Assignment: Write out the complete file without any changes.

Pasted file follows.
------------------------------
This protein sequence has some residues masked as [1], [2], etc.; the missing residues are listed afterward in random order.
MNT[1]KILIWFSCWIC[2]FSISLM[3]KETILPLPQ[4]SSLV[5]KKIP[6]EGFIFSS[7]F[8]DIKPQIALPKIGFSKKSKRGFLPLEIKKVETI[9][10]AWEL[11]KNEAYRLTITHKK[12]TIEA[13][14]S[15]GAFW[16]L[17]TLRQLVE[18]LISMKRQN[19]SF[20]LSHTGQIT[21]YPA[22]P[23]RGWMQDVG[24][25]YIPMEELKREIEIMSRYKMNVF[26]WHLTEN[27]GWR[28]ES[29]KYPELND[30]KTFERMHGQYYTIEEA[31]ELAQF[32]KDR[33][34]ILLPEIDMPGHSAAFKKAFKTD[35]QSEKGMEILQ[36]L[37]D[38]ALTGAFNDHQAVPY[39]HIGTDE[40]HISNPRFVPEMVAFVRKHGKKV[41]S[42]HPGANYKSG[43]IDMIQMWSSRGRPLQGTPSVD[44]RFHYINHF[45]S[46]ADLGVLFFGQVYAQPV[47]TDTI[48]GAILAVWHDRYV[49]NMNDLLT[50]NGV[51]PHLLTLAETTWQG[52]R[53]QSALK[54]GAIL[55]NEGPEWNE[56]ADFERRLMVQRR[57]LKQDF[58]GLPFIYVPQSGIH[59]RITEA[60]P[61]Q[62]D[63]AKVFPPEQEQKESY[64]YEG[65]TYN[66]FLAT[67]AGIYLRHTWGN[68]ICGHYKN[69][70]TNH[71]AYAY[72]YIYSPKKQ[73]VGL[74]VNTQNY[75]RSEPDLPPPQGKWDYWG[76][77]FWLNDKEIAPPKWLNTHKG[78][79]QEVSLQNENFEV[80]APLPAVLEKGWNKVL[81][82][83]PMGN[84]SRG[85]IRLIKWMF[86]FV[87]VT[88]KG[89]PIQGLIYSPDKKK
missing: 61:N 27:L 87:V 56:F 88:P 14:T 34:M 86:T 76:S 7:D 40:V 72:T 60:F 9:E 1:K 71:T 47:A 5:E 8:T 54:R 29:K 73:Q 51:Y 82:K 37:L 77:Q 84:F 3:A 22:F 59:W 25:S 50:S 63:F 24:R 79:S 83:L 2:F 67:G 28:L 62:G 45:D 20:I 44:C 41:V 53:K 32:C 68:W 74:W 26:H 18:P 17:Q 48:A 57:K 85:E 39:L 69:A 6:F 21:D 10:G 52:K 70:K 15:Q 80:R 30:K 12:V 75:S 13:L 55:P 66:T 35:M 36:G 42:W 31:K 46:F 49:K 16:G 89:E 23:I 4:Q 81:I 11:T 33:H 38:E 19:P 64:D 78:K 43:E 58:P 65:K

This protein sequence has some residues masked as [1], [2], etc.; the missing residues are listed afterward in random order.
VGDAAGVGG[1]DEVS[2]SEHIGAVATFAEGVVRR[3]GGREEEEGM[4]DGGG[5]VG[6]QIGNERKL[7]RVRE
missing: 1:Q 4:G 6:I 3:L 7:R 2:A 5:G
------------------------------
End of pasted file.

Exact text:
This protein sequence has some residues masked as [1], [2], etc.; the missing residues are listed afterward in random order.
MNT[1]KILIWFSCWIC[2]FSISLM[3]KETILPLPQ[4]SSLV[5]KKIP[6]EGFIFSS[7]F[8]DIKPQIALPKIGFSKKSKRGFLPLEIKKVETI[9][10]AWEL[11]KNEAYRLTITHKK[12]TIEA[13][14]S[15]GAFW[16]L[17]TLRQLVE[18]LISMKRQN[19]SF[20]LSHTGQIT[21]YPA[22]P[23]RGWMQDVG[24][25]YIPMEELKREIEIMSRYKMNVF[26]WHLTEN[27]GWR[28]ES[29]KYPELND[30]KTFERMHGQYYTIEEA[31]ELAQF[32]KDR[33][34]ILLPEIDMPGHSAAFKKAFKTD[35]QSEKGMEILQ[36]L[37]D[38]ALTGAFNDHQAVPY[39]HIGTDE[40]HISNPRFVPEMVAFVRKHGKKV[41]S[42]HPGANYKSG[43]IDMIQMWSSRGRPLQGTPSVD[44]RFHYINHF[45]S[46]ADLGVLFFGQVYAQPV[47]TDTI[48]GAILAVWHDRYV[49]NMNDLLT[50]NGV[51]PHLLTLAETTWQG[52]R[53]QSALK[54]GAIL[55]NEGPEWNE[56]ADFERRLMVQRR[57]LKQDF[58]GLPFIYVPQSGIH[59]RITEA[60]P[61]Q[62]D[63]AKVFPPEQEQKESY[64]YEG[65]TYN[66]FLAT[67]AGIYLRHTWGN[68]ICGHYKN[69][70]TNH[71]AYAY[72]YIYSPKKQ[73]VGL[74]VNTQNY[75]RSEPDLPPPQGKWDYWG[76][77]FWLNDKEIAPPKWLNTHKG[78][79]QEVSLQNENFEV[80]APLPAVLEKGWNKVL[81][82][83]PMGN[84]SRG[85]IRLIKWMF[86]FV[87]VT[88]KG[89]PIQGLIYSPDKKK
missing: 61:N 27:L 87:V 56:F 88:P 14:T 34:M 86:T 76:S 7:D 40:V 72:T 60:F 9:E 1:K 71:T 47:A 5:E 8:T 54:R 29:K 73:Q 51:Y 82:K 37:L 77:Q 84:F 3:A 22:F 59:W 25:S 50:S 63:F 24:R 79:S 83:L 2:F 67:G 28:L 62:G 45:D 20:I 44:C 41:V 53:K 32:C 68:W 74:W 26:H 18:P 17:Q 48:A 57:K 85:E 39:L 69:A 6:F 21:D 10:G 52:K 70:K 15:Q 80:R 30:K 12:V 75:S 13:L 55:P 66:T 35:M 36:G 42:W 31:K 46:F 49:K 16:G 89:E 23:I 4:Q 81:I 11:T 33:H 38:E 19:P 64:D 78:K 43:E 58:P 65:K

This protein sequence has some residues masked as [1], [2], etc.; the missing residues are listed afterward in random order.
VGDAAGVGG[1]DEVS[2]SEHIGAVATFAEGVVRR[3]GGREEEEGM[4]DGGG[5]VG[6]QIGNERKL[7]RVRE
missing: 1:Q 4:G 6:I 3:L 7:R 2:A 5:G